Susan’s Clean Green Lifestyle Series, Part 1: Exercise That Prevents Dementia
This post is part one of Susan’s Clean Green Lifestyle Series, exploring ways to improve the quality of our lives.
Of all the lifestyle changes that you can undertake, regular physical exercise is one of the best things you can do to lower your risk of getting dementia.
Why? Because aerobic exercise improves cognitive thinking and memory retention.
A study published in the journal of the American Academy of Neurology showed that walking helps to prevent vascular dementia, the second most common form of dementia after Alzheimer’s disease. The 13-year Italian study involved 479 men and women who were over 65 years old, and had no memory problems. In the study, researchers measured the amount of energy that the subjects exerted during their weekly physical activities, including walking, climbing stairs, and other moderately physical activities such as house work, gardening, or other hobbies. By the end of the study, 27 people had developed vascular dementia and 54 people developed Alzheimer’s. Researchers found that the top one-third of subjects who exerted the most energy walking approximately a mile a day had more grey matter in their brains and less memory loss than others. Grey matter is involved in muscle control, seeing, speaking, hearing, and memory. Participants who scored in the top one-third for energy exertion lowered their risk of vascular dementia by 29 percent and people who were in the top one-third for total physical activity lowered their risk by 24 percent compared to those in the bottom one-third.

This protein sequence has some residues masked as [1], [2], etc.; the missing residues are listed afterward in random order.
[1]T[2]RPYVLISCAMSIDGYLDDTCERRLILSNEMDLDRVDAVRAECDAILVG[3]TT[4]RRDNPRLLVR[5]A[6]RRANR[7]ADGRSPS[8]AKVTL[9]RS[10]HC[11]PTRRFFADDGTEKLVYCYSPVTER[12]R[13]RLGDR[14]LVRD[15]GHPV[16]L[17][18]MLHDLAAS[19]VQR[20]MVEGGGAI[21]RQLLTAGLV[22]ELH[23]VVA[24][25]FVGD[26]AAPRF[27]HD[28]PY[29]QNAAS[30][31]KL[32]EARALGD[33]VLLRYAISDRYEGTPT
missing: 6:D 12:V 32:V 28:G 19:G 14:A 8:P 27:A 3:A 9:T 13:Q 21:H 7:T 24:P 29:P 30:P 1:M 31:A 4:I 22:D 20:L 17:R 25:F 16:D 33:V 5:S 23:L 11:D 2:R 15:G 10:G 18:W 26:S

The study author, Giovanni Ravaglia, an MD in Bologna, Italy said it was important to note that “an easy-to-perform moderate activity like walking provided the same cognitive benefits as other, more demanding activities.” Ravaglia postulated reasons for this, the foremost being that physical activity improves the cerebral blood flow, thereby lowering the risk of cerebrovascular disease that is a risk factor for vascular dementia.
Another nine-year study of nearly 1500 individuals started with brain scans that showed no signs of dementia, and concluded with brain scans. Researchers found that those who walked the most had cut their risk of developing memory loss in half. The reason? They found that the participants’ brains were stimulated bilaterally, and this action usually continued while they were active or walking. Conversely, when they walked slowly, they were aging fast: A plodding pace at age 45 was a warning sign for dementia, and early death.
Exercise not only lowers the risk of the development of dementia, but also improves cognitive function in the present.
A study published in the journal JAMA Neurology and conducted at Massachusetts General Hospital, saw brain health benefits in people who exercised modestly.
Co-author of the study, Jasmeer Chhatwal, MD and PhD of the MGH Department of Neurology, said that one of the most striking finds from the study was that greater physical activity not only appeared to help lower the risk of dementia, but also showed positive effects on slowing cognitive decline in the present, possibly due to exercise slowing “cortical thinning from beta-amyloid plaques” and preserving gray matter in areas of the brain.
Clearly, exercise is more than jumping on a treadmill. It is a lifestyle that embraces movement; and a scheduled part of your day for you to think. Walking, in this way, is exercise for the brain.
Read part two of Susan’s Clean Green Lifestyle Series about the health benefits of full-spectrum light here.